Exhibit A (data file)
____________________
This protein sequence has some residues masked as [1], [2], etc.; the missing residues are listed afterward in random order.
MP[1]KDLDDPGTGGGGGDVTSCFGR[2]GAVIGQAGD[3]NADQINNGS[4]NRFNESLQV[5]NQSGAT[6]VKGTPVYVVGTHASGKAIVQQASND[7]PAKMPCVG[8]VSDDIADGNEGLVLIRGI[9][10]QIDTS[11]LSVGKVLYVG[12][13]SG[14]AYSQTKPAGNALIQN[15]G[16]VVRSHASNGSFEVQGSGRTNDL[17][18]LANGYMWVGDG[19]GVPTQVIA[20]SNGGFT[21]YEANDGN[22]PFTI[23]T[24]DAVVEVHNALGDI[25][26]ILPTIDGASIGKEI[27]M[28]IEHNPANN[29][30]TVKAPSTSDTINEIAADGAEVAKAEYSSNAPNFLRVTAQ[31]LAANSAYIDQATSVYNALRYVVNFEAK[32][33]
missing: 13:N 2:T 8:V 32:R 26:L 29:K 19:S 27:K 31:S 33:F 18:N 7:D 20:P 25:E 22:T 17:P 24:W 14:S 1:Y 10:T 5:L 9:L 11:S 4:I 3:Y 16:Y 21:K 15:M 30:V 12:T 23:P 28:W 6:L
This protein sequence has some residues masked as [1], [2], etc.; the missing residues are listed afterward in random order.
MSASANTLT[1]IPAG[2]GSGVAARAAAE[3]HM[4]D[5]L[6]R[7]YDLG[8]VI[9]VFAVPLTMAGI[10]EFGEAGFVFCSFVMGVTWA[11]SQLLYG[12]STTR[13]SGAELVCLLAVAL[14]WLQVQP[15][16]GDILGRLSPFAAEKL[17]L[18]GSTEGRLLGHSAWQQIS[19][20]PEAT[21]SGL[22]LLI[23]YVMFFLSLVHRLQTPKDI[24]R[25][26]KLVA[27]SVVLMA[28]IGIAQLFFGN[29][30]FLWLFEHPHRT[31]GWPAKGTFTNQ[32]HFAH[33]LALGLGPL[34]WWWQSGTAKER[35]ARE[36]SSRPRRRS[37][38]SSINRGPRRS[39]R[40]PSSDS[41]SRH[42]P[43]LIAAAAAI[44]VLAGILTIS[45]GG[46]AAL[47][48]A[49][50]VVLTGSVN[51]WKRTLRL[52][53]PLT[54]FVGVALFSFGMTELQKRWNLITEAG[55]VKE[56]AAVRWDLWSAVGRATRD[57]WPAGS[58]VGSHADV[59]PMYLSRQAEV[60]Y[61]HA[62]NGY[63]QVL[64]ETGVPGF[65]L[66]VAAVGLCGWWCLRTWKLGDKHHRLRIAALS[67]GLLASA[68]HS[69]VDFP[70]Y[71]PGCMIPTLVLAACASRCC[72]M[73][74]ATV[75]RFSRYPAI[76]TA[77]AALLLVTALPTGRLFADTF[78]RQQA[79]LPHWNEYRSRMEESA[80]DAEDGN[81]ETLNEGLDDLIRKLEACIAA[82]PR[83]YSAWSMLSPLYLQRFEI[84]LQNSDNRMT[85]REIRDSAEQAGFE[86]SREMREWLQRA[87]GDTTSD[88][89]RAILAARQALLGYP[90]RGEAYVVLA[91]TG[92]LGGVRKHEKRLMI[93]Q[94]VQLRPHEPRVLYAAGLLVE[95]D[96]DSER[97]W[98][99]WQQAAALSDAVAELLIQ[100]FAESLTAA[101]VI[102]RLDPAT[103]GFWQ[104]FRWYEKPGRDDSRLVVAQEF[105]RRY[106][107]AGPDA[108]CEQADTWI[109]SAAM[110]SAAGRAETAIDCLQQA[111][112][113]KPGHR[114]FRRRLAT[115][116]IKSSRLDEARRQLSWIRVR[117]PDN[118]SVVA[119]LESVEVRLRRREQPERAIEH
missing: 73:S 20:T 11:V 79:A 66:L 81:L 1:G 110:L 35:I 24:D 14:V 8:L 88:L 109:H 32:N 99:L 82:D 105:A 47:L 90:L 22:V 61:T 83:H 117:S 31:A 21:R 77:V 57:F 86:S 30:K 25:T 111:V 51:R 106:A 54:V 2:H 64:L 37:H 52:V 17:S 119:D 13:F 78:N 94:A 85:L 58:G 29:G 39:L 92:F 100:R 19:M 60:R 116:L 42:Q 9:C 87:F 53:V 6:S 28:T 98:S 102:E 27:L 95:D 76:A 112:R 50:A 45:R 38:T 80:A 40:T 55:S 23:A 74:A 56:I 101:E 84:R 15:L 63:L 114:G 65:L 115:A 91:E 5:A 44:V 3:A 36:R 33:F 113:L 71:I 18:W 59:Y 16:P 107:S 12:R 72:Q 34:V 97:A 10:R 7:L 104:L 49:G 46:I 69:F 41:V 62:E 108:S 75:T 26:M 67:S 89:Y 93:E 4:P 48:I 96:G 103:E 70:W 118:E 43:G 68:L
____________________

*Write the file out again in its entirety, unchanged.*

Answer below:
This protein sequence has some residues masked as [1], [2], etc.; the missing residues are listed afterward in random order.
MP[1]KDLDDPGTGGGGGDVTSCFGR[2]GAVIGQAGD[3]NADQINNGS[4]NRFNESLQV[5]NQSGAT[6]VKGTPVYVVGTHASGKAIVQQASND[7]PAKMPCVG[8]VSDDIADGNEGLVLIRGI[9][10]QIDTS[11]LSVGKVLYVG[12][13]SG[14]AYSQTKPAGNALIQN[15]G[16]VVRSHASNGSFEVQGSGRTNDL[17][18]LANGYMWVGDG[19]GVPTQVIA[20]SNGGFT[21]YEANDGN[22]PFTI[23]T[24]DAVVEVHNALGDI[25][26]ILPTIDGASIGKEI[27]M[28]IEHNPANN[29][30]TVKAPSTSDTINEIAADGAEVAKAEYSSNAPNFLRVTAQ[31]LAANSAYIDQATSVYNALRYVVNFEAK[32][33]
missing: 13:N 2:T 8:V 32:R 26:L 29:K 19:S 27:K 31:S 33:F 18:N 7:D 20:P 25:E 22:T 17:P 24:W 14:S 1:Y 10:T 5:L 9:L 11:S 4:I 3:Y 16:Y 21:K 15:M 30:V 12:T 23:P 28:W 6:L
This protein sequence has some residues masked as [1], [2], etc.; the missing residues are listed afterward in random order.
MSASANTLT[1]IPAG[2]GSGVAARAAAE[3]HM[4]D[5]L[6]R[7]YDLG[8]VI[9]VFAVPLTMAGI[10]EFGEAGFVFCSFVMGVTWA[11]SQLLYG[12]STTR[13]SGAELVCLLAVAL[14]WLQVQP[15][16]GDILGRLSPFAAEKL[17]L[18]GSTEGRLLGHSAWQQIS[19][20]PEAT[21]SGL[22]LLI[23]YVMFFLSLVHRLQTPKDI[24]R[25][26]KLVA[27]SVVLMA[28]IGIAQLFFGN[29][30]FLWLFEHPHRT[31]GWPAKGTFTNQ[32]HFAH[33]LALGLGPL[34]WWWQSGTAKER[35]ARE[36]SSRPRRRS[37][38]SSINRGPRRS[39]R[40]PSSDS[41]SRH[42]P[43]LIAAAAAI[44]VLAGILTIS[45]GG[46]AAL[47][48]A[49][50]VVLTGSVN[51]WKRTLRL[52][53]PLT[54]FVGVALFSFGMTELQKRWNLITEAG[55]VKE[56]AAVRWDLWSAVGRATRD[57]WPAGS[58]VGSHADV[59]PMYLSRQAEV[60]Y[61]HA[62]NGY[63]QVL[64]ETGVPGF[65]L[66]VAAVGLCGWWCLRTWKLGDKHHRLRIAALS[67]GLLASA[68]HS[69]VDFP[70]Y[71]PGCMIPTLVLAACASRCC[72]M[73][74]ATV[75]RFSRYPAI[76]TA[77]AALLLVTALPTGRLFADTF[78]RQQA[79]LPHWNEYRSRMEESA[80]DAEDGN[81]ETLNEGLDDLIRKLEACIAA[82]PR[83]YSAWSMLSPLYLQRFEI[84]LQNSDNRMT[85]REIRDSAEQAGFE[86]SREMREWLQRA[87]GDTTSD[88][89]RAILAARQALLGYP[90]RGEAYVVLA[91]TG[92]LGGVRKHEKRLMI[93]Q[94]VQLRPHEPRVLYAAGLLVE[95]D[96]DSER[97]W[98][99]WQQAAALSDAVAELLIQ[100]FAESLTAA[101]VI[102]RLDPAT[103]GFWQ[104]FRWYEKPGRDDSRLVVAQEF[105]RRY[106][107]AGPDA[108]CEQADTWI[109]SAAM[110]SAAGRAETAIDCLQQA[111][112][113]KPGHR[114]FRRRLAT[115][116]IKSSRLDEARRQLSWIRVR[117]PDN[118]SVVA[119]LESVEVRLRRREQPERAIEH
missing: 73:S 20:T 11:V 79:A 66:L 81:L 1:G 110:L 35:I 24:D 14:V 8:L 88:L 109:H 32:N 99:L 82:D 105:A 47:L 90:L 22:V 61:T 83:H 117:S 31:A 21:R 77:V 57:F 86:S 30:K 25:T 111:V 51:R 106:A 54:V 2:H 64:L 37:H 52:V 17:S 119:D 13:F 78:N 94:A 85:L 58:G 29:G 39:L 92:F 100:R 19:M 60:R 116:L 42:Q 9:C 87:F 53:V 6:S 28:T 98:S 102:E 27:L 95:D 76:A 112:R 50:A 45:R 38:T 80:A 40:T 55:S 23:A 74:A 56:I 101:E 84:R 15:L 63:L 114:G 65:L 115:A 91:E 5:A 44:V 3:A 36:R 33:F 113:L 71:I 18:W 59:Y 16:P 107:S 12:R 72:Q 34:V 97:A 10:R 7:L 104:L 49:G 46:I 69:F 41:V 62:E 108:S 75:T 26:M 67:S 89:Y 93:E 4:P 48:I 96:G 103:E 70:W 118:E 43:G 68:L